A Utah artist hopes a 40-foot, rust-red I-beam he plans to erect in Utah's western desert will help him make a point about abortion rights.

Darin Biniaz sees the beam, planned for an isolated site near Dugway Proving Ground, as "the most perfectly paternal form we've ever come up with."The art work, entitled "No Choice (No Freedom)" also will feature a sealed box containing the names of 100 American women, ages 14 to 43, who died from illegal back-alley abortions.

The 26-year-old sculptor received a $2,000 grant for the project, an expenditure blasted by the president of Utah's Right to Life chapter.

"Here we've taken federal funds away from abortion clinics . . . and yet we are allowing an agency that should be totally neutral to make a statement at a time when Utah is in the middle of abortion litigation," Rosa Goodnight said.

Sen. Orrin Hatch, R-Utah, an NEA defender, declined to comment on Biniaz's project because he hasn't seen it. But he does say he believes artists have a right to express themselves as long as their projects don't promote pornography or obscenity.

Salt Lake City architect M. Ray Kingston, a Reagan appointee to the National Council on the Arts, indicated he had no problem with the expenditure.

"We're spending federal funds on nerve gas right around the corner (at Dugway)," he said.

The Bureau of Land Management leased property to Biniaz for the six-week project, but avoids taking a stand.

"I have no idea what the piece even is. That's as apolitical as you can get. Even if it were something that had religious or personal connotations, we would be inclined to permit it because the Bill of Rights allows freedom of expression," said Deane Zeller, Salt Lake district manager for the BLM.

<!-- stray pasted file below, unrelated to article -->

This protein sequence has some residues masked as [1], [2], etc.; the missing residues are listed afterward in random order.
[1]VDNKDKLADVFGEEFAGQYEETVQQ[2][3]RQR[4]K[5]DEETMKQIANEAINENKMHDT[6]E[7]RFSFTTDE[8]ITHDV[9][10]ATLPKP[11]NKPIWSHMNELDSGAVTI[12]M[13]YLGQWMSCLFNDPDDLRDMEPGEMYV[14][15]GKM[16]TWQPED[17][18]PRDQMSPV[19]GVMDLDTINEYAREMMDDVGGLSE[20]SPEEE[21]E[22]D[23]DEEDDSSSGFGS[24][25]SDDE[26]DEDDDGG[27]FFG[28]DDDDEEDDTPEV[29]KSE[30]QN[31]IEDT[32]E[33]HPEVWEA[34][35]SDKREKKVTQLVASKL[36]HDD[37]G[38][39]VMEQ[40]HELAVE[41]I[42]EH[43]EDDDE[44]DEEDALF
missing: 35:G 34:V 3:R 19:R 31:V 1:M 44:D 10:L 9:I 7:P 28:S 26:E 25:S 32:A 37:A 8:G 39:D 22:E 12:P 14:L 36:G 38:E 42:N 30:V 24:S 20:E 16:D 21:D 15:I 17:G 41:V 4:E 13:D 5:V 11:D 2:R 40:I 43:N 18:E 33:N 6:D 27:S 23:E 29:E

Previous installations by Biniaz also have been eye-catchers. Last year at this time he constructed a plexiglass cube, filled it with Deer Valley air and suspended it in the murky air above a downtown Salt Lake City intersection.

Signs informed pedestrians that "The Clean Air Is in the Box." In April at the Salt Lake Art Center he created "No Home for the Brave" about homeless children.

Those works helped Biniaz obtain funding for the abortion project. Galen McKibben of Montana's Helena Presents, co-administrator of the grant, said a three-person panel rated Biniaz's proposal "at the very top" of 160 applications.

"They thought his work was young but adventurous, and they were intrigued by the project," McKibben said.

It is the political message of the project that concerns Susan Roylance of the Utah Association of Women's Life Defense Fund.

"I support freedom of expression, so long as the work isn't a federally funded political statement," she said. "I can't get terribly concerned about somebody's names on something that isn't portraying anything obscene."

The handwritten names that fill Biniaz's box came from a list provided by Susanne Millsaps, executive director of the Utah National Abortion Rights Action League. Of the 100 women listed, two were from Utah.

Biniaz said he is not for or against abortion, "because I'm a man and because I respect women's rights as individuals to make that decision for themselves."

The artist envisions a large I-beam stretching north to south three feet above the ground over a pool dug out of the frozen earth. A smaller beam will drop from the center into the muddy ice water, holding down the casket of names with 700 pounds of steel.

To the east, a wooden post painted yellow will stand sentinel; a black post will guard the west.

Biniaz sees abortion as a gender issue, "the tradition of patriarchal law," and explained that up close the beams are reminiscent of "all those movies in the '50s of real men building big buildings."